– He can’t say anything about developing a new Metroid for Switch, but he’s always aware of potential options
– Regarding breaking conventions of Metroid like Zelda: BotW did, Sakamoto always tries to find new ways to approach games
– Sakamoto wanted to remake Metroid 2 since it tells an important part of the series
– he wanted more fans to be aware of the story since it’s been roughly 20 years since the original release
– MercurySteam gave a proposal, and thought it was interesting to work with them on the remake
– There weren’t difficulties with MercurySteam being in Spain
– the two sides talked regularly and progress continued 24 hours a day as one side could work while the other slept
– Samus doesn’t speak in Samus Returns because she didn’t need to
– On Samus’ role, Sakamoto says it changes depending on the concept and theme of the game
– The same also goes for the approach to narrative style
– The images you can unlock in Samus: Metroid Returns seem to imply something about the Chozo tribe
– Sakamoto only says that it does indeed imply something, but wants fans to try and figure out what’s meant by it
– MercurySteam had the idea to make Ridley the final boss of Samus Returns
– Sakamoto thought this would surprise the fans and they would enjoy it, so he approved the idea
– Sakamoto says the 2D Metroids he’s worked on and the Prime games are different series'
– there is no direct link between the stories of these games
– the goal between 2D and 3D Metroid games was to preserve the timelines for a minimum level of consistency
– Sakamoto also wanted the 3D devs to be free to create the games that they considered appropriate
– Sakamoto is most proud of Samus Returns for having launched a new 2D Metroid that was well-received
– Sakamoto also enjoyed working with the dev team

Nintendo grabs trademarks for Endless Ocean and Another Code

Another week, another round of trademarks filed by Nintendo. This time around we have two more titles that Nintendo fans should be familiar with. The company has applied for an Endless Ocean trademark in Japan, with the trademark being related to 'video game programs.' As for Another Code, the trademark was again applies to Japan and is for a 'video game program.'

...please, PLEASE let this pave the way for an official North American release for Another Code: R. Yes, I am STILL pissed about that!

Animal Crossing: New Leaf is now the best-selling entry for the entire franchise

It seems like Animal Crossing just keeps getting bigger and bigger. Fans have been absolutely clamoring for a Switch installment, and now we can see why. 3DS owners have been snatching up Animal Crossing: New Leaf ever since it launched, and Nintendo's most recent financial report shows that the game has now sold 11.78 million units. That beats out Animal Crossing: Wild World, the previous record holder which sat at 11.75 million units sold.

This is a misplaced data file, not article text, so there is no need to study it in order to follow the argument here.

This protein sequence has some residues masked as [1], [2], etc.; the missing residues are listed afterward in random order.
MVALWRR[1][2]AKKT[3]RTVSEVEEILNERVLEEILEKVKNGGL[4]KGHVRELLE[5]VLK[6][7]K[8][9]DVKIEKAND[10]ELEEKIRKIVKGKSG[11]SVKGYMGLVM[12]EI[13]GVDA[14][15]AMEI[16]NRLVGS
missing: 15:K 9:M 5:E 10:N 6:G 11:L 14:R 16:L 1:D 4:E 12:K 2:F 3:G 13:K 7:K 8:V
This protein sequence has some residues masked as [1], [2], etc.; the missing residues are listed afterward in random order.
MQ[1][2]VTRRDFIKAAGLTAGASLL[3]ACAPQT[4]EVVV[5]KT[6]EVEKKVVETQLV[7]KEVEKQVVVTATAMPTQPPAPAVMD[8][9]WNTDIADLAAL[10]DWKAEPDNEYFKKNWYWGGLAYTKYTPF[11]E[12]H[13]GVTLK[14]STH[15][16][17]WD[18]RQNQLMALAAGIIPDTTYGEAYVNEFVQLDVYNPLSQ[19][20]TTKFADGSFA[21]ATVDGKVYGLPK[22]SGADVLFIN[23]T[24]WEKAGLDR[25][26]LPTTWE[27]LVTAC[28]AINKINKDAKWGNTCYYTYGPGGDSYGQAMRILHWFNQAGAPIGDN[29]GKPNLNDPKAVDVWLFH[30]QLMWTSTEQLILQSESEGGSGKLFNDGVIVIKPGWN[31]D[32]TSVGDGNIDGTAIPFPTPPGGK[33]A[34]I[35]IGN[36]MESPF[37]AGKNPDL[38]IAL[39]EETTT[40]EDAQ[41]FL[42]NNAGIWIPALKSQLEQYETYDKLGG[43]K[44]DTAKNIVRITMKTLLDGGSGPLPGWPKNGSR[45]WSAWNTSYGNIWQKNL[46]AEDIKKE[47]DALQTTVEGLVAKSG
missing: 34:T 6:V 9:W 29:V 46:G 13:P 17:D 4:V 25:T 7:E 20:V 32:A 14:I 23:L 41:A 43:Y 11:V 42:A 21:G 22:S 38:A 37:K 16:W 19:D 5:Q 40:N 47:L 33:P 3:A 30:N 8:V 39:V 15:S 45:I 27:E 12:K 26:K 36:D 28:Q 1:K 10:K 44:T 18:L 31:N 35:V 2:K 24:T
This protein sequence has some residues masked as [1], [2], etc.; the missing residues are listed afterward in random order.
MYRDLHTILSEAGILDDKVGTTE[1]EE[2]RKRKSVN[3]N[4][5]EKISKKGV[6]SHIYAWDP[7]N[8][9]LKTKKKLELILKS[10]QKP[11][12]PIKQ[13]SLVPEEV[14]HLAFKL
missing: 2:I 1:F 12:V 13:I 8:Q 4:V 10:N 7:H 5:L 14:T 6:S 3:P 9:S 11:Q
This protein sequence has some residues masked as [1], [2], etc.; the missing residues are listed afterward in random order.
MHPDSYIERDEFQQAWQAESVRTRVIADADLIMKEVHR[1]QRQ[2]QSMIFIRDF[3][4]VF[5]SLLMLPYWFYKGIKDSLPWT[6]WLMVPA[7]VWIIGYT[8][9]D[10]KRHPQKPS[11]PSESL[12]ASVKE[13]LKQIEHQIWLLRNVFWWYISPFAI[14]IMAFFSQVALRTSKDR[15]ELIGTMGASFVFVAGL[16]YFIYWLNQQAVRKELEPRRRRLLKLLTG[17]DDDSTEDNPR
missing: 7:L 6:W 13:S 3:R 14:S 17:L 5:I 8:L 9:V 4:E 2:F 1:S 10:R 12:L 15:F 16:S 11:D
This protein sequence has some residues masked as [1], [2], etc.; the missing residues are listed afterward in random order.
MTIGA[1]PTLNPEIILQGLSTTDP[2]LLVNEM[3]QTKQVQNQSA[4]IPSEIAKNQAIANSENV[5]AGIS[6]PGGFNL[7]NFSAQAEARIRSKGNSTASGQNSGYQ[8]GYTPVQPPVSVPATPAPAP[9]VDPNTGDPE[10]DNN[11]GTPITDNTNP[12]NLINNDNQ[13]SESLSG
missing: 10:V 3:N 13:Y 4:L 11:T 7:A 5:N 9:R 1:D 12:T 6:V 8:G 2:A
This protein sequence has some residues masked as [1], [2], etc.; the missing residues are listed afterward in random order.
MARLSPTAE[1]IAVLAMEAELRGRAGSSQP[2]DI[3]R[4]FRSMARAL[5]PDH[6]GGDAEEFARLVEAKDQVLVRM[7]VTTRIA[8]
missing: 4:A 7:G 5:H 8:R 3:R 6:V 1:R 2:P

Falcom explains why they supported PSP over DS years ago

Falcom recently released Ys VIII for Switch, but they really haven't had much history at all with Nintendo. That was especially true during the DS/PSP era, where Falcom went with PSP. Ever wonder why that is? Falcom president Toshihiro Kondo and founder Masayuki Kato recently explained the situation in an interview with DenFamiNicoGamer.

Toshihiro Kondo, Falcom President: At the time the Nintendo DS was extremely popular, so there was a flow of all the companies going with DS. After looking at the lineup of games that were selling on DS, we had a bit of a difficult time picturing our products fitting in there. Family-oriented games and games focusing on a younger audience were the ones becoming hits, after all.

In the end, the reason we decided to go with the PSP was because we determined that PSP users and Falcom fans simply overlapped. Although it was from there that people started saying “Falcom hates Nintendo.” [laughs]

Masayuki Kato, Falcom Founder: That’s right, always from a certain message board. [laughs]

Toshihiro Kondo: It’s not that we hate them, rather, we’ve always been wanting to become closer to them. [laughs] When the DS was booming, I went with former president Yamasaki (former Falcom president Shinji Yamasaki) to greet them in Kyoto. At the time we even had their approval for development.

Golden Sun illustrator passes away

We're sad to report that Hiroshi Kajiyama, the artist behind Golden Sun and Golden Sun: Dark Dawn, has passed away. The news was shared by Kajiyama’s son via Twitter. No details on Kajiyama's passing were given. Our hearts go out to all those impacted by the loss of Hiroshi.